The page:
Quote(s) of the week
- “My first 6 months as Ofqual’s Chief Regulator has been something of a mental workout” – Sally Collier outlines the training needed as Chief Regulator in her opening address to last week’s FAB Conference
- “It might be the catalyst we all need” – the Chair of the Russell Group of universities strikes a positive note on Brexit in contrast to the majority in the HE sector who voted in the Referendum to remain
- “The most radical reform of post-16 education since the introduction of A’ levels almost 70 years ago” – the Skills Minister pumps up the importance of the Sainsbury/Skills Plan
- “Don’t rock the boat” - the FE Commissioner offers advice to his successor as he prepares to hand over the reins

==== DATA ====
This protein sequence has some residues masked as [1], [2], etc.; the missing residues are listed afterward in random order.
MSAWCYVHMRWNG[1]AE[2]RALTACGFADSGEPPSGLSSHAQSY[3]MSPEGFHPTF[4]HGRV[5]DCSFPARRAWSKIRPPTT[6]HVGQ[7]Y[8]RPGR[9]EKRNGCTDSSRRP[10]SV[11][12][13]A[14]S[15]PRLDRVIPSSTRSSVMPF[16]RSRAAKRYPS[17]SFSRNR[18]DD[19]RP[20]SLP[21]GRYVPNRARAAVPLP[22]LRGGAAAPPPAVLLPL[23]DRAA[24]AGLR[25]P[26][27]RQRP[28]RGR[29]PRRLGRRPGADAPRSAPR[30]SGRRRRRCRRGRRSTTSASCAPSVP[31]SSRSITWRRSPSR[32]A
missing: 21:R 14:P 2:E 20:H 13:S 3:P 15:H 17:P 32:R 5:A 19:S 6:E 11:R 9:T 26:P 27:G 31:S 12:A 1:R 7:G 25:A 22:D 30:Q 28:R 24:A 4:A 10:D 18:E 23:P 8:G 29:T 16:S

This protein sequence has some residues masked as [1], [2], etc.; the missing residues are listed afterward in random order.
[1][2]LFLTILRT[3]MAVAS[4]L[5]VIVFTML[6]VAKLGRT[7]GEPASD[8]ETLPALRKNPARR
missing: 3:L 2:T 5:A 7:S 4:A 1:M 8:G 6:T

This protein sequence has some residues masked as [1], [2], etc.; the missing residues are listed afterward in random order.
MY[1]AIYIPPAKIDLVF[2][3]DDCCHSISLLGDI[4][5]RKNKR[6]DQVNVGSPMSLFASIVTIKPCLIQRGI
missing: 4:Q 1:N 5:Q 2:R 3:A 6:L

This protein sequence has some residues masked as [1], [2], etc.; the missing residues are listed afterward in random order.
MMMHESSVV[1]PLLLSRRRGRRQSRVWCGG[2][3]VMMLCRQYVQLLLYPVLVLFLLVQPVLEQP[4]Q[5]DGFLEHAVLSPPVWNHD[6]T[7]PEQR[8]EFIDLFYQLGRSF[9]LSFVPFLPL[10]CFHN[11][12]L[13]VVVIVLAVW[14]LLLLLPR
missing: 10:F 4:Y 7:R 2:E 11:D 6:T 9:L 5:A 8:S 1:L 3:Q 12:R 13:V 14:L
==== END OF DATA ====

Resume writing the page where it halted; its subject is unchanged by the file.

- “It’s wrong in education to be guided by pristine ideology” – Michael Gove proves a point as he shifts position on grammar schools
- “If policy were based on statements of the Bleedin’ Obvious, every child and every school might be given a fair chance of success” – leading education commentator John Dunford on a new approach to evidence based policy making
- “They are all obsessed by data, spreadsheets and raising levels of attainment, and are brilliant networkers” – education writer Francis Gilbert takes the modern head teacher to task.
Number(s) of the week
- 0.5%. How much the UK economy grew in the three months after the Referendum (down slightly from the 0.7% of the previous quarter but higher than predicted)
- 8%. The increase in the number of 18 year olds in England applying for university at this stage in the application round according to the latest stats from UCAS
- £147. The average weekly rent for student rooms in universities in 2015/16, up 23% over the last five years